Like you, I have been closely monitoring the global, national and local efforts to contain the spread of the COVID-19 Coronavirus for several weeks now. Initially I regarded this as a matter of prayer for the preservation of life and health of people far away among whom we have many brothers and sisters. I never imagined this would directly affect our nation, our community and our little flock as it has. When we relinquish our national obsession with sports–all sports (and the money generated by them), clearly this virus is a serious matter that calls for diligent prayer. And while we are praying that the Lord will preserve people from this virus and for the healing of those who already have it, let us also follow the guidance of James 5:14-15,
“Is anyone among you sick? Let him call for the elders of the church, and let them pray over him, anointing him with oil in the name of the Lord. And the prayer of faith will save the one who is sick, and the Lord will raise him up. And if he has committed sins, he will be forgiven.”
Regarding that last promise, following the pattern of believers throughout church history in times of plague, let us take this as an opportunity for self examination, confession of sin and repentance as we pray. I am not suggesting that COVID-19 is the specific judgment of God on the sin of mankind (though such evils entered the world as a result of human sin) nor that those who contract the disease are worse sinners than others. But when we are confronted with our true fragility and mortality, we are fools if we do not bow before God in humility, repent of our sins and pray for his mercy.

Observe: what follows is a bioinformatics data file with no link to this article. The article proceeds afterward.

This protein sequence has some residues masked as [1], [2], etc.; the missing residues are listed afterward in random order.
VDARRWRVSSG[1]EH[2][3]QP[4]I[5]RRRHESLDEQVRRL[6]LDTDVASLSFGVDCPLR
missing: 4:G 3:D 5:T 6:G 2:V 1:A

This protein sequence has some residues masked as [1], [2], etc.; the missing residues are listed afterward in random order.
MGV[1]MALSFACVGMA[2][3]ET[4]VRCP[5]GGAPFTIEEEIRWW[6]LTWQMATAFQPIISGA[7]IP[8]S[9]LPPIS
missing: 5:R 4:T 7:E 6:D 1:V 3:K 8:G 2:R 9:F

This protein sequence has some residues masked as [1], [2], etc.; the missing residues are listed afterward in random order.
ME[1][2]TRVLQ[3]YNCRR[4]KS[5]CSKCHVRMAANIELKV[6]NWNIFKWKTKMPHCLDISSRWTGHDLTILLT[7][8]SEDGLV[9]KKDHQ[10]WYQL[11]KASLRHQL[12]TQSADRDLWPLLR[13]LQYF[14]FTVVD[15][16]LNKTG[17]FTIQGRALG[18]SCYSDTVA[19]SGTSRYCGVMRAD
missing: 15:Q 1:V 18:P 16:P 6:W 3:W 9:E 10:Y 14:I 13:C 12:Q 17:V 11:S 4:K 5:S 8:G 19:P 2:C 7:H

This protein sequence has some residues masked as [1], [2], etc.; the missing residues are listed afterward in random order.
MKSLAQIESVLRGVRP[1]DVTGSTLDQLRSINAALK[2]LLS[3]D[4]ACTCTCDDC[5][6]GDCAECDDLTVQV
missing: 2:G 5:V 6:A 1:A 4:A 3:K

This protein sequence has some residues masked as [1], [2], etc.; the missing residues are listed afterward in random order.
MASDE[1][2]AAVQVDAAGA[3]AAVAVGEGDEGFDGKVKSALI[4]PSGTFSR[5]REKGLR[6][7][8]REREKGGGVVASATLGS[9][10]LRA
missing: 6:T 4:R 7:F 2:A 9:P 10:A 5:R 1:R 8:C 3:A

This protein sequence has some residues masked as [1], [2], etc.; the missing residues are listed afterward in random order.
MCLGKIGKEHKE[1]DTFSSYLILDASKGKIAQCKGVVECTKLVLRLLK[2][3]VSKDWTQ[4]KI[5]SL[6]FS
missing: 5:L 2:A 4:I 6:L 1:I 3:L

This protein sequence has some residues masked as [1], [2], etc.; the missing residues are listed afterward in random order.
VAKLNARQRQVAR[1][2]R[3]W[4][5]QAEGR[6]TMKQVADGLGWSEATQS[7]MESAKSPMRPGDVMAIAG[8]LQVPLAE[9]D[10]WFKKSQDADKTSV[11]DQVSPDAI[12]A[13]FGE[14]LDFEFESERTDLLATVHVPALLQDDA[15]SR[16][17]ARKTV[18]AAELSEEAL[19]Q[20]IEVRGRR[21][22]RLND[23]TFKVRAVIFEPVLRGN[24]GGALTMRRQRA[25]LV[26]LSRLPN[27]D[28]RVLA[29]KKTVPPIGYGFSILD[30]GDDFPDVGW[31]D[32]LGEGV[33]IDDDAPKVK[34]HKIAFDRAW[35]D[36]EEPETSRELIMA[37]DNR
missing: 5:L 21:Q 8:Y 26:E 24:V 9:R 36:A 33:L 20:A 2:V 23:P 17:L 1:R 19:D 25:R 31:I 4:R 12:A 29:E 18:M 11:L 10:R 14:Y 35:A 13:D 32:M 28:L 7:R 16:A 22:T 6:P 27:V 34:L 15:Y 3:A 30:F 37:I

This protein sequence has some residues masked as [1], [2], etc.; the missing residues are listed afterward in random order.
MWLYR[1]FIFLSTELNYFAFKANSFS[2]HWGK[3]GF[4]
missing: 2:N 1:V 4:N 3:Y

As you know, today Indiana Governor Eric Holcomb requested that non-essential gatherings must be limited to no more than 250 people, including churches. I do not consider this a violation of religious liberty by the state, but an honest attempt to protect its citizens from a serious threat. I am grateful for their abundance of caution. Yet neither do I consider the gathering of believers for worship non-essential. Christians across the ages have risked their lives for the privilege of worshiping together, often in secret. Since our family does not surpass 250 even when we all show up at the same time, our elders have decided to proceed with our worship service this Sunday as scheduled at 10:30, though we will not be holding Sunday School.
However, I do not wish to put any of our people at risk, especially those who are more vulnerable to this virus. Following the Indiana State Department of Health guidelines, if you are over 60 years of age or have a known underlying health issue such as cardiovascular disease, diabetes or chronic respiratory disease, please consider worshiping from home. Furthermore, if you have signs or symptoms of illness, especially respiratory illness, please stay home. If you prefer to minimize public exposure to others during this time please do not feel pressure to come. If you decide to join us on Sunday, we will provide an ample supply of hand sanitizer, a bit more social distance than usual, and under the circumstances, forgo Paul’s instructions to “greet one another with a holy kiss” (Romans 16:16). If you choose to worship from home, we will upload the sermon audio file to our website as soon as possible following the service.
Above all, pray that the Lord will save us from this virus and use it as an opportunity to save many people from the far more deadly virus of sin through Jesus Christ. Pray that he will give our leaders wisdom as they make extraordinarily difficult decisions for the protection of our people.